Right after the Second World War, automobile manufacturers rushed to return to car production. All they had to offer were pre-war 1942 models while they prepared their new post-war designs, but buyers were so desperate for new cars they were still glad to get those warmed-over ’42s. One way to dress them up was to offer models with a little more pizzazz and hope this would reflect onto their more prosaic offerings.
Although the pioneering Panhard & Levassor Company of Paris built cars for almost 80 years, the name was hardly known in North America until Panhards were imported for a few years in the 1950s and ‘60s. The first Panhard was introduced in 1891, powered by a centrally located Daimler V-2 engine. It soon settled on what became the conventional automobile layout, with a front engine driving through a central transmission to a rear axle.
The most audacious members of the muscle-car era that the Pontiac LeMans GTO launched in 1964 came near the end of Detroit’s big-engine-in-a-light-car performance orgy. They were Chrysler Corporation’s Dodge Charger Daytona and Plymouth SuperBird. These “wing cars” with rear spoilers towering above the roof looked like they could be taken directly from showroom to stock car track. Indeed, they almost could. Chrysler built just enough of them to satisfy NASCAR that they were “production” cars.
Muck Rack makes it simple to find people, tweets, or articles that mention any name, keyword, company, hashtag etc. We've compiled this guide to help you make the most of your search.
Selecting a term
Start searching tweets, articles from media outlets, articles mentioned in tweets, journalists'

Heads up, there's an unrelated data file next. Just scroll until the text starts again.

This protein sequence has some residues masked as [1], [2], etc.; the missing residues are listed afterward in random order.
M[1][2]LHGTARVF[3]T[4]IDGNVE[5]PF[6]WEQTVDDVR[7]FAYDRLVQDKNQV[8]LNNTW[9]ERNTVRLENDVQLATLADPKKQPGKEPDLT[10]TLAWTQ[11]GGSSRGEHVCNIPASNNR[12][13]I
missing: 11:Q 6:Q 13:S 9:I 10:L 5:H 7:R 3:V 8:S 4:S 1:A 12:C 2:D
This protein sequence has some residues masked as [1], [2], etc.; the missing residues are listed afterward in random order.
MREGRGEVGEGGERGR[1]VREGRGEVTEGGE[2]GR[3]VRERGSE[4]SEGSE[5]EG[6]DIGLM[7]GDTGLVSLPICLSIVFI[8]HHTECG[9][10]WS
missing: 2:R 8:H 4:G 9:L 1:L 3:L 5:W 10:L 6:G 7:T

names, titles and bios with some suggested searches:
Companies or Topics (e.g. iPhone, Microsoft)
Phrases (e.g. "cloud computing") — use quotes to keep the terms together
Twitter handles (e.g. @username) — returns those who have mentioned or replied to
Names (e.g. "David Pogue")
Hashtags (e.g. #sxsw, #london2012)
Bio details (e.g. vegan, Olympics, father)
Muck Rack's Advanced Search allows for many boolean operators.
Find results that mention multiple specified terms, use AND or
+. For example, ensure each result contains both Elon Musk and Mark Zuckerberg by
searching Musk AND Zuckerberg or Musk + Zuckerberg.
Use the operators OR or , to broaden your search when you'd like either of
multiple terms to appear in results. (This is the default behavior of our search when no operators
are used). For example, results will contain either cake or cookie by searching cake OR cookie or cake,cookie
Use NOT or - to subtract results from your search. For
example, searching Disney will yield results about the Walt Disney Company as well as Walt Disney
World Resort. To exclude mentions of Disney World, search for Disney -World or Disney
When using one of these operators with a phrase, enclose it in quotation marks. For example, you can
find results about smartphones excluding Apple's iPhone 4S by searching smartphone -"iPhone
Exact case matching or punctuation
If you're searching for a brand name or keyword that relies on specific punctuation marks or capitalization, you can
find results that match your exact query by adding matchcase: before the keyword you're searching for, like matchcase:E*TRADE .
Use parentheses to separate multiple
boolean phrases. For example, to find journalists talking about having fun in Disney World or
Disneyland, search for ("disney world" OR disneyland) AND fun.
An asterisk can be used to search for any variation of a root word truncated by the asterisk. For example, searching for admin* will return results for administrator, administration, administer, administered, etc.
A near operator is an AND operator where you can control the distance between the words. You can vary the distance the near operation uses by adding a forward slash and number (between 0-99) such as strawberries NEAR/10 "whipped cream", which means the strawberries must exist within 10 words of "whipped cream".